3 Lessons From the Mountain Top
Inspiration for writers
|Kelly Eden||Jan 8, 2020|
I’m in pain! I’ve just arrived home after an overnight hike up this beautiful mountain. The views were incredible and totally worth the pain I’m in right now.
While I was walking, I thought of you, my writing family, quite a bit. I thought about how climbing a mountain is a lot like writing!
Stay with me—it’s not a perfect metaphor, I know, but it works. As a writer, you start at the bottom and it’s a struggle to get anywhere near the top in your career. It feels impossibly hard. But if you stick at it, you reach a point where you’re successful. Then you can sit back and enjoy your hard work!
Here’s my 3 lessons from the top of the mountain for you:
1. Getting started is the hardest
Whenever I start up a mountain, well, I almost don’t. Even the thought of those steep slopes and the burn I’ll feel in my thighs after 6 hours of uphill slog makes me want to snuggle back into my comfy bed and turn on a movie instead. I give myself a ton of excuses too:
“I’m too unfit.”
“The weather doesn’t look great.”
“There’s work to be done around the house.”
“Is that a cold coming on?”
I’ve missed a few good hikes this way. That’s why I’m glad my partner is such a passionate mountain climber. If I commit to a climb, he never lets me “excuse” my way out of it!
As writers, we can come up with a lot of reasons to avoid writing, publishing, or pitching our work. Getting started is the hard part. Find a writing partner or group to give you a little push.
What’s your goal? Maybe this group can give you encouragement? Feel free to share!
2. When you hit the swamp, don’t give up
After you’ve been writing for a while, you get to a place where you feel stuck, uninspired, and your initial enthusiasm is exhausted.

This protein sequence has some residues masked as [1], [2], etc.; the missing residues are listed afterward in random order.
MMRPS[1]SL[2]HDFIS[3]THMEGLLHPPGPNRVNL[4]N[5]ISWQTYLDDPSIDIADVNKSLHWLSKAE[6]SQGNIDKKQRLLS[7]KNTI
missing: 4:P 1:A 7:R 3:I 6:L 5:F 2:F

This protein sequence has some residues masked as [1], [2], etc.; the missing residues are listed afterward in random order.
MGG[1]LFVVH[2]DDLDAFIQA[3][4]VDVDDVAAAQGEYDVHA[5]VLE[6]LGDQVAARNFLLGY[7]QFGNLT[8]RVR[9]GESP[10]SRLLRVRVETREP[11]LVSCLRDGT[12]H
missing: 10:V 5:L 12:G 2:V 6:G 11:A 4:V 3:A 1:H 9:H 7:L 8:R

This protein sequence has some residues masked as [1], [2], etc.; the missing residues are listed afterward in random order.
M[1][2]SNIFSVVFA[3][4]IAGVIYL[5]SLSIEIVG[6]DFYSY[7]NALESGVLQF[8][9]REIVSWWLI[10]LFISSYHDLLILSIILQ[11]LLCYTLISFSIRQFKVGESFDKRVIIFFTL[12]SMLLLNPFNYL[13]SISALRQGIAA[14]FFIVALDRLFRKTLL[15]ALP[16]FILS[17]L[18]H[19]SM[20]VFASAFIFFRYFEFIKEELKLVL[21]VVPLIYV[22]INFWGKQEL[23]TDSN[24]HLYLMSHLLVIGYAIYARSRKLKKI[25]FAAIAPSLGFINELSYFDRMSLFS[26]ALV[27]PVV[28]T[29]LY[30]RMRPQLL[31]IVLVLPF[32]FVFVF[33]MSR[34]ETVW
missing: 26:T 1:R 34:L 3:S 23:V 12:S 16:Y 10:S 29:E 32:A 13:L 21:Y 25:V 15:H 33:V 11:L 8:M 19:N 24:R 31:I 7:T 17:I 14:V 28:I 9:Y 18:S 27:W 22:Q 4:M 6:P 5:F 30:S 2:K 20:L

You could call it writer’s block. I like to think of it as “Swamp Time”.
About halfway up the mountain, we hit a long swampy patch. The mud sucked at our boots and made every step tough. The scrub closed in, all spikes and sharp sticks, and grabbed at our clothes. It went on and on like that for a solid hour.
I’ve been writing for over ten years now. There are times where every word is an effort. In those swamp times you need to do two things:
Push through it.
3. It’s not a sprint to the top
When we compare ourselves to other writers, especially those achieving fast success, the pressure increases to reach the top as soon as possible.
My partner can race up cliffs like a mountain goat. I can’t. I take my time, pace myself, stop to rest. I climb the mountain my way. But guess what? In the end we both get to enjoy the same view.
As a writer, it might take you a month to be successful or…it might take years. As long as you keep pushing forward—at your own pace, in your own way—you’ll reach your goals.
People who are able to sprint up mountains are rare. Most of us need to take our time. It’s not a race.
View from halfway up Mount Davy.
Did you achieve any writing goals last year? What were you most proud of? (Send me a link if you like!) What are your writing goals for 2020? I’d love to hear about it.
Writing Scam Alert
Just a heads up—there are a couple of writing scams hanging around. One is emailing fake jobs to Medium writers and another tries to steal your Paypal details. For the PayPal one, the employer asks you to download a zip file (usually something like “writer guidelines”) which is actually a way of stealing your PayPal details. If you hear of others, please let me know. Let’s keep each other safe.
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